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Journal of Biosciences

, Volume 36, Issue 4, pp 587–601 | Cite as

Analysis of phage Mu DNA transposition by whole-genome Escherichia coli tiling arrays reveals a complex relationship to distribution of target selection protein B, transcription and chromosome architectural elements

  • Jun Ge
  • Zheng Lou
  • Hong Cui
  • Lei Shang
  • Rasika M Harshey
Article

Abstract

Of all known transposable elements, phage Mu exhibits the highest transposition efficiency and the lowest target specificity. In vitro, MuB protein is responsible for target choice. In this work, we provide a comprehensive assessment of the genome-wide distribution of MuB and its relationship to Mu target selection using high-resolution Escherichia coli tiling DNA arrays. We have also assessed how MuB binding and Mu transposition are influenced by chromosome-organizing elements such as AT-rich DNA signatures, or the binding of the nucleoid-associated protein Fis, or processes such as transcription. The results confirm and extend previous biochemical and lower resolution in vivo data. Despite the generally random nature of Mu transposition and MuB binding, there were hot and cold insertion sites and MuB binding sites in the genome, and differences between the hottest and coldest sites were large. The new data also suggest that MuB distribution and subsequent Mu integration is responsive to DNA sequences that contribute to the structural organization of the chromosome.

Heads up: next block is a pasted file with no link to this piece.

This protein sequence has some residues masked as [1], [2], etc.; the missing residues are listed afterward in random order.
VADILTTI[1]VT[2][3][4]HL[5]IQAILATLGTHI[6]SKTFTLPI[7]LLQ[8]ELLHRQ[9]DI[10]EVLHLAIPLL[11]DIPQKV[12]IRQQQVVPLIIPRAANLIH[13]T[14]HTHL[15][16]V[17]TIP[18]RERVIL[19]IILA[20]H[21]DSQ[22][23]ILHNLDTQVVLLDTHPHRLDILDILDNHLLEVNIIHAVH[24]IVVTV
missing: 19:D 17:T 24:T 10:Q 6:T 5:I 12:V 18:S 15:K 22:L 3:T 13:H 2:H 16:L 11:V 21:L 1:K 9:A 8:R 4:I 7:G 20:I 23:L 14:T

Keywords

A-tracts MuB Mu DNA transposition Fis nucleoid-associated proteins target site selection 

Notes

Acknowledgements

This work was supported by National Institutes of Health grant GM 33247 and in part by the Robert Welch Foundation Grant F-1351.

Supplementary material

12038_2011_9108_MOESM1_ESM.pdf (827 kb)
ESM 1 (PDF 827 kb)

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Copyright information

© Indian Academy of Sciences 2011

Authors and Affiliations

  • Jun Ge
    • 1
  • Zheng Lou
    • 1
  • Hong Cui
    • 1
  • Lei Shang
    • 1
  • Rasika M Harshey
    • 1
  1. 1.Section of Molecular Genetics and Microbiology & Institute of Cellular and Molecular BiologyUniversity of Texas at AustinAustinUSA

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